Virginia Tech engineering professors Allen MacKenzie and Walid Saad have been awarded the lead on a $1.37 million international research project that may lead to higher performance in wireless networks when large crowds gather, such as at sports venues.
A Virginia Tech engineering team has been awarded the lead on a $1.37 million, international research project that may lead to higher performance for wireless networks in dense venues including arenas, theaters, and transportation hubs.
Allen B. MacKenzie, associate professor of electrical and computer engineering is the principal investigator on this cooperative effort with scientists from Ireland the United Kingdom. Walid Saad, an assistant professor of electrical engineering serves as co-principal investigator. Their research will focus on the design and deployment of wireless networks that operate at millimeter-wave frequencies to support dense, high-capacity networks.
Millimeter-wave frequencies (30-300 GHz) offer significant advantages — including enormous bandwidth and low interference — that make them ideal for situations in which there is a high network capacity demand.
When thousands of individuals gather and try to use wireless devices, traditional wireless networks can fall short in meeting user requirements. But designing networks to exploit millimeter-wave opportunities (NEMOs) can help us keep up with the demand.
Actually implementing such networks requires developing methods for working around the many limitations of millimeter-wave frequencies: They suffer high attenuation and are easily blocked by everyday materials and people’s bodies. Directional antennas are often used to compensate for these shortcomings, but this directionality creates additional challenges in protocol design.
This research will advance the study of the impact of millimeter-wave technology on resource allocation at the data link layer and above in the protocol stack — an area of research that has been largely ignored up to now.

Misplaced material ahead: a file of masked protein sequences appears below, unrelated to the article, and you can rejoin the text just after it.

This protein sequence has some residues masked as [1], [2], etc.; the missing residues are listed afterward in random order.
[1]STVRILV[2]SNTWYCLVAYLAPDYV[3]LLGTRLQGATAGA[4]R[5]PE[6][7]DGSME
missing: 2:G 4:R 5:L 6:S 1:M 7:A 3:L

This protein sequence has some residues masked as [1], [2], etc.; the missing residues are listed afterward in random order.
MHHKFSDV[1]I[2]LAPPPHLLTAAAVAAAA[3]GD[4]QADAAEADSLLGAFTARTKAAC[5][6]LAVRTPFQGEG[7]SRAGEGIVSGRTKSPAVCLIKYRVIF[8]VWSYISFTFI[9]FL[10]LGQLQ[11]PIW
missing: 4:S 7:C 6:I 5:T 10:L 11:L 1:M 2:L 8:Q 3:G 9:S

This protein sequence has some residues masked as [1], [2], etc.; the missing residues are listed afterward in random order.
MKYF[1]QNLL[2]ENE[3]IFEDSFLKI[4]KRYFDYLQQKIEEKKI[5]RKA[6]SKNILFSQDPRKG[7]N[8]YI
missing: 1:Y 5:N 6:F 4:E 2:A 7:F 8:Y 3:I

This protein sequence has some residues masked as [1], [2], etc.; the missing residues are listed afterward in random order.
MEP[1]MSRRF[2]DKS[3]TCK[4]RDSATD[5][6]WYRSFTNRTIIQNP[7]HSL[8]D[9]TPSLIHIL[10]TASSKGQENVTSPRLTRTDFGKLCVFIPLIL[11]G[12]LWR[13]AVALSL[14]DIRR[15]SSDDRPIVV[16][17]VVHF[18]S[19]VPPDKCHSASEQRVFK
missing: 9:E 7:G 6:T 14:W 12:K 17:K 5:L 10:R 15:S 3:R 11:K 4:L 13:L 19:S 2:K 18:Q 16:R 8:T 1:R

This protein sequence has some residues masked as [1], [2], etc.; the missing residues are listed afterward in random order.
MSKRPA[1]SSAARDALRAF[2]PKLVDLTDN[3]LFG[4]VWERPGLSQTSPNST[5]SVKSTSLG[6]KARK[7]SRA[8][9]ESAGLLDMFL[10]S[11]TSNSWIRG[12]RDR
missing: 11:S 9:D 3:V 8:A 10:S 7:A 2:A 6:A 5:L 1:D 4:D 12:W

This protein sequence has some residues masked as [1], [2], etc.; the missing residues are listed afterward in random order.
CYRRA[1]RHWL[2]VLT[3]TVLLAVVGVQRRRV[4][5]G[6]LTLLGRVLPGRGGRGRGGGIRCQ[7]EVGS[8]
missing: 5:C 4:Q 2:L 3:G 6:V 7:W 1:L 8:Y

Much of the current research into applications of millimeter-wave technology has focused on using an architecture based on massive MIMO (multiple input-multiple output). But given the high cost and power consumption of the multiple high-resolution analog-to-digital converters that this approach would likely require, MacKenzie and Saad are instead focusing their research on the creation of NEMOs using ceiling-mounted, fixed directional antennas combined with smaller arrays of antennas.
The proposed architecture will utilize networks of small-cell base stations combined with dense deployments of millimeter-wave access points. Resource management will be coordinated between the two, which are connected over a wired network.
This project will lead to the development of architecture concepts and network planning and deployment approaches that will enable successful communications via high-capacity, short-duration links to enhance conventional and small-cell networks.
The models and network simulations developed as a result of the research will lead to real-world deployment of millimeter-wave networks, and the research will facilitate international educational experiences for graduate students.
“The millimeter wave spectrum is a vital component of the next-generation of wireless standards, which are being called ‘5G’, and we at the National Science Foundation have been funding extensive fundamental research in this area over the past three years,” said Thyaga Nandagopal, NSF Program Officer for the Networking Technology and Systems (NeTS) program.
MacKenzie and Saad will collaborate with researchers at Trinity College Dublin and Queen’s University Belfast as part of the US-Ireland R&D Partnership Program. Funding will come from the National Science Foundation (NSF) for the Virginia Tech portion of the research, which totals $499,293. Science Foundation Ireland will fund Trinity College Dublin’s contribution, and the Department for Employment and Learning Northern Ireland and Invest Northern Ireland will fund the work by Queen’s University Belfast.
“The international partnership is an example of the collaboration fostered by shared research goals between the United States and Ireland,” said Nandagopal.